randi2204: (guitar gods)
[personal profile] randi2204
Welcome back, grammar fans! [community profile] fandom_grammar has a lighter schedule during these summer months, but fear not, we still have interesting grammar issues to discuss!  Today we’ll be talking about a couple of words that are very commonly used in place of each other.  Ground and floor aren’t exactly the same thing, and we’ll get into their differences with some help from the characters of Sherlock.

Are you sure you don’t mean the ground floor? )
green_grrl: (SG1_JDWhat)
[personal profile] green_grrl
This Friday editorial is fun, plain and simple. The staff of The Week compiled 14 wonderful words with no English equivalent, and the headline is entirely accurate.

For all that James Nicoll's joke is true—English has pursued other languages down alleyways to beat them unconscious and rifle their pockets for new vocabulary—there are still so many concepts we don't have words for in English. Sometimes these are locally influenced, such as distinct terms for snow in Inuktitut or for sweet potatoes in Hawaiian, but other times there are new ways of looking at life that other languages bring to the fore by naming them. How many of these words do you want to kidnap? )
chomiji: Tenpou from Saiyuki Gaiden. with the caption Not necessarily by the book (Tenpou - Not by the book)
[personal profile] chomiji

Just look at those words! Aren't they wonderful? And as readers who consume a wide variety of literature, we recognize them, don't we? Of course we do!

A more difficult question is "Do we know exactly what they mean?" For my part, I'm not ashamed to say "not exactly, no."

These sorts of words are what author Seth Stevenson calls "bubble vocabulary." In his 2014 Slate article Shibboleth. Casuistry. Recondite., he takes a look at these words at the very edges of our vocabularies and suggests some strategies for attempting to employ them.

Wrestling with bubbles …  )
randi2204: (sven)
[personal profile] randi2204
For today’s edition of [community profile] fandom_grammar, we have a pair of words that are quite commonly confused, particularly in scenes where you definitely wouldn’t want them to be confused.  Let’s tackle shutter and shudder, with some help from the characters of Voltron.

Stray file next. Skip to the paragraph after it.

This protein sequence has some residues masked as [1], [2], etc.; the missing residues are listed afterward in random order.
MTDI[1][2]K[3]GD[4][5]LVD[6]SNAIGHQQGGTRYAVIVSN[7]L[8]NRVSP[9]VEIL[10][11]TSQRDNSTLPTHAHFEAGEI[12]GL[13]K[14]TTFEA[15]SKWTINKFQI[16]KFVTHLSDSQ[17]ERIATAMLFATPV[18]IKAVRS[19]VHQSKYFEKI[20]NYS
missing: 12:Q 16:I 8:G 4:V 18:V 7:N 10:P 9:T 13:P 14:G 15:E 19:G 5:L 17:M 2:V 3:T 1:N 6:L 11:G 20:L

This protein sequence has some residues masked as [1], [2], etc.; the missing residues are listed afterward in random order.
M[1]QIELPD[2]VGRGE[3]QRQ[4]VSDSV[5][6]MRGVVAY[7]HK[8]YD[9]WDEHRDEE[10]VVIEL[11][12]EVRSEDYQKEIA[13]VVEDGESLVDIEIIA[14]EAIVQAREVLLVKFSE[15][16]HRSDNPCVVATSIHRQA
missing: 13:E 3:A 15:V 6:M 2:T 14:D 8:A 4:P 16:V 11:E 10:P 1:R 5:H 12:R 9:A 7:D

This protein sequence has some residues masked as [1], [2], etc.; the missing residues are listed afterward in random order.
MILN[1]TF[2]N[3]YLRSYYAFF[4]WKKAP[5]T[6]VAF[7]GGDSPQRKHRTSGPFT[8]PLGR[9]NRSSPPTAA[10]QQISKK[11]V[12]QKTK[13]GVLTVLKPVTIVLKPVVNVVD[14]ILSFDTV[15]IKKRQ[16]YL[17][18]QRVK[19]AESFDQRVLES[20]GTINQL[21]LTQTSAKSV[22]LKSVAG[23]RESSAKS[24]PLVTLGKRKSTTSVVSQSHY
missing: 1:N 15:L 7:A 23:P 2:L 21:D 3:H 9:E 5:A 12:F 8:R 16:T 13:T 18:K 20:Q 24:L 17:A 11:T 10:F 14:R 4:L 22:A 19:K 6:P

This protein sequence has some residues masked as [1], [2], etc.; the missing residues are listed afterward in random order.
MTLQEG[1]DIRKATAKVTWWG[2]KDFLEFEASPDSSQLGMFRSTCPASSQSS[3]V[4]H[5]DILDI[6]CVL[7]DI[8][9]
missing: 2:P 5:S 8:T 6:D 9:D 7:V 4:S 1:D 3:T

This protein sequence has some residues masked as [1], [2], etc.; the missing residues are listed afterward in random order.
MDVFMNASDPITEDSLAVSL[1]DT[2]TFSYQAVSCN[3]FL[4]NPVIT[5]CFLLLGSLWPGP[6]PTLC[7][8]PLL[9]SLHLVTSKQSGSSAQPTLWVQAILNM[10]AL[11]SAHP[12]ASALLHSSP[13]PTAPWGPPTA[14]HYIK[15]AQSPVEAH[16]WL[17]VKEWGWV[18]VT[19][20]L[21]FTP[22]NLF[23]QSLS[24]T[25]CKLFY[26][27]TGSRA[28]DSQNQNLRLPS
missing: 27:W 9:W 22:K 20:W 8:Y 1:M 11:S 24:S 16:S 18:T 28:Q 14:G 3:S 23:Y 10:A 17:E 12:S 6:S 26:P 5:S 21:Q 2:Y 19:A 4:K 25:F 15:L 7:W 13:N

I shudder to think of closing the shutters. )
randi2204: (avengers - A is for)
[personal profile] randi2204
Hello, and welcome back to [community profile] fandom_grammar!  We’re in our new digs on Dreamwidth—mind the fresh paint!—and ready to answer your grammar questions.  Today we’ll ease back in to a regular posting schedule, starting off with a couple of commonly confused words that have similar spellings but very different meanings.  Let’s take a look at alter and altar, with some help from the Avengers.

How can we alter that altar? )
ariestess: (beta-whore -- from ctorres)
[personal profile] ariestess
Getting words wrong is like a rite of passage when you're first learning to speak a language, regardless of whether you're a child with your mother tongue or an adult learning a second language. You learn from your mistakes and grow more proficient in the language. In "25 Common Words That You've Got Wrong", Joseph Hindy discusses twenty-five commonly used words that he claims aren't being used correctly. Or maybe it's better to say that they're not being used to their original meanings, as he describes the popular meaning of some words as an error next to the "correct" original, and sometimes archaic, meaning for each word. Hindy explains how he believes the errors may have come about, as well as how to fix them, in a conversational, non-accusatory tone. That he also attempts to connect with his readers by admitting to misusing some of these words only makes the article more relatable.